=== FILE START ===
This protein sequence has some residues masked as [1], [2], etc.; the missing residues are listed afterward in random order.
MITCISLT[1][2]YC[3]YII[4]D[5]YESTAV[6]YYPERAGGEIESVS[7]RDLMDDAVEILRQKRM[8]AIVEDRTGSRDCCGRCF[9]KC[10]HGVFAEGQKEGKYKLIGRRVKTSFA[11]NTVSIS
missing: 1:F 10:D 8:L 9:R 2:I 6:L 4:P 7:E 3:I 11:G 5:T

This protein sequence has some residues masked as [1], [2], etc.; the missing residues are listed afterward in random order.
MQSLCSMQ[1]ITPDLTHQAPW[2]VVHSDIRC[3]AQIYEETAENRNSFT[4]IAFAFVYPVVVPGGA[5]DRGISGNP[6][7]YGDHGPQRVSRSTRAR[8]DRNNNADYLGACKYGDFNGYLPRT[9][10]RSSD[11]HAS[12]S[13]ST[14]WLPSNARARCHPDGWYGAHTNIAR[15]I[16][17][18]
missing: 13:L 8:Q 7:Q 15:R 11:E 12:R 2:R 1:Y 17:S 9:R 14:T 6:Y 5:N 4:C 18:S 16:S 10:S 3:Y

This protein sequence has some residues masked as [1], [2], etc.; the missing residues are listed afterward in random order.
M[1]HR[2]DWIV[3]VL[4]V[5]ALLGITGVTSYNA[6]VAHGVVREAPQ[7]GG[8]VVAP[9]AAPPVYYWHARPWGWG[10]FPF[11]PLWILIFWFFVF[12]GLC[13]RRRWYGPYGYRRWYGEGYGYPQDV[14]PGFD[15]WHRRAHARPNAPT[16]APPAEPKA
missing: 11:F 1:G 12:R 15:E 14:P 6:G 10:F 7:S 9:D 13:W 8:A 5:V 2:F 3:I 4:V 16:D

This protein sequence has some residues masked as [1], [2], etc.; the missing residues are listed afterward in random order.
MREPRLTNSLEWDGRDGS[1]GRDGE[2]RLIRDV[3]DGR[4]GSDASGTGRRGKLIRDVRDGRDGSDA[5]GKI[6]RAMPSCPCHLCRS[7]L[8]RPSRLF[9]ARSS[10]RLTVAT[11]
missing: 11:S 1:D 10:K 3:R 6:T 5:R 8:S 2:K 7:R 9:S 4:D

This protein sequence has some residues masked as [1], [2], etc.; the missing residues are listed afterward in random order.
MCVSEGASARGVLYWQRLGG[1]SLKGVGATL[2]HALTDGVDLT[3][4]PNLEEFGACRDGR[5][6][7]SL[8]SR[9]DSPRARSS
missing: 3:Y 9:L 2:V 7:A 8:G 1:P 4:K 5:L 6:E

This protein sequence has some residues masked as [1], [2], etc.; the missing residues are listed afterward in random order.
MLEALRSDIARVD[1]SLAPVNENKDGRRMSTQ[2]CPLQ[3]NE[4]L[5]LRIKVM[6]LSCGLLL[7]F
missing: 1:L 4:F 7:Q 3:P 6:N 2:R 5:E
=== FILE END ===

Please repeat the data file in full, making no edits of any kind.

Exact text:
This protein sequence has some residues masked as [1], [2], etc.; the missing residues are listed afterward in random order.
MITCISLT[1][2]YC[3]YII[4]D[5]YESTAV[6]YYPERAGGEIESVS[7]RDLMDDAVEILRQKRM[8]AIVEDRTGSRDCCGRCF[9]KC[10]HGVFAEGQKEGKYKLIGRRVKTSFA[11]NTVSIS
missing: 1:F 10:D 8:L 9:R 2:I 6:L 4:P 7:E 3:I 11:G 5:T

This protein sequence has some residues masked as [1], [2], etc.; the missing residues are listed afterward in random order.
MQSLCSMQ[1]ITPDLTHQAPW[2]VVHSDIRC[3]AQIYEETAENRNSFT[4]IAFAFVYPVVVPGGA[5]DRGISGNP[6][7]YGDHGPQRVSRSTRAR[8]DRNNNADYLGACKYGDFNGYLPRT[9][10]RSSD[11]HAS[12]S[13]ST[14]WLPSNARARCHPDGWYGAHTNIAR[15]I[16][17][18]
missing: 13:L 8:Q 7:Q 15:R 11:E 12:R 2:R 1:Y 17:S 9:R 14:T 6:Y 5:N 4:C 18:S 16:S 10:S 3:Y

This protein sequence has some residues masked as [1], [2], etc.; the missing residues are listed afterward in random order.
M[1]HR[2]DWIV[3]VL[4]V[5]ALLGITGVTSYNA[6]VAHGVVREAPQ[7]GG[8]VVAP[9]AAPPVYYWHARPWGWG[10]FPF[11]PLWILIFWFFVF[12]GLC[13]RRRWYGPYGYRRWYGEGYGYPQDV[14]PGFD[15]WHRRAHARPNAPT[16]APPAEPKA
missing: 11:F 1:G 12:R 15:E 14:P 6:G 10:F 7:S 9:D 13:W 8:A 5:V 2:F 3:I 4:V 16:D

This protein sequence has some residues masked as [1], [2], etc.; the missing residues are listed afterward in random order.
MREPRLTNSLEWDGRDGS[1]GRDGE[2]RLIRDV[3]DGR[4]GSDASGTGRRGKLIRDVRDGRDGSDA[5]GKI[6]RAMPSCPCHLCRS[7]L[8]RPSRLF[9]ARSS[10]RLTVAT[11]
missing: 11:S 1:D 10:K 3:R 6:T 5:R 8:S 2:K 7:R 9:S 4:D

This protein sequence has some residues masked as [1], [2], etc.; the missing residues are listed afterward in random order.
MCVSEGASARGVLYWQRLGG[1]SLKGVGATL[2]HALTDGVDLT[3][4]PNLEEFGACRDGR[5][6][7]SL[8]SR[9]DSPRARSS
missing: 3:Y 9:L 2:V 7:A 8:G 1:P 4:K 5:L 6:E

This protein sequence has some residues masked as [1], [2], etc.; the missing residues are listed afterward in random order.
MLEALRSDIARVD[1]SLAPVNENKDGRRMSTQ[2]CPLQ[3]NE[4]L[5]LRIKVM[6]LSCGLLL[7]F
missing: 1:L 4:F 7:Q 3:P 6:N 2:R 5:E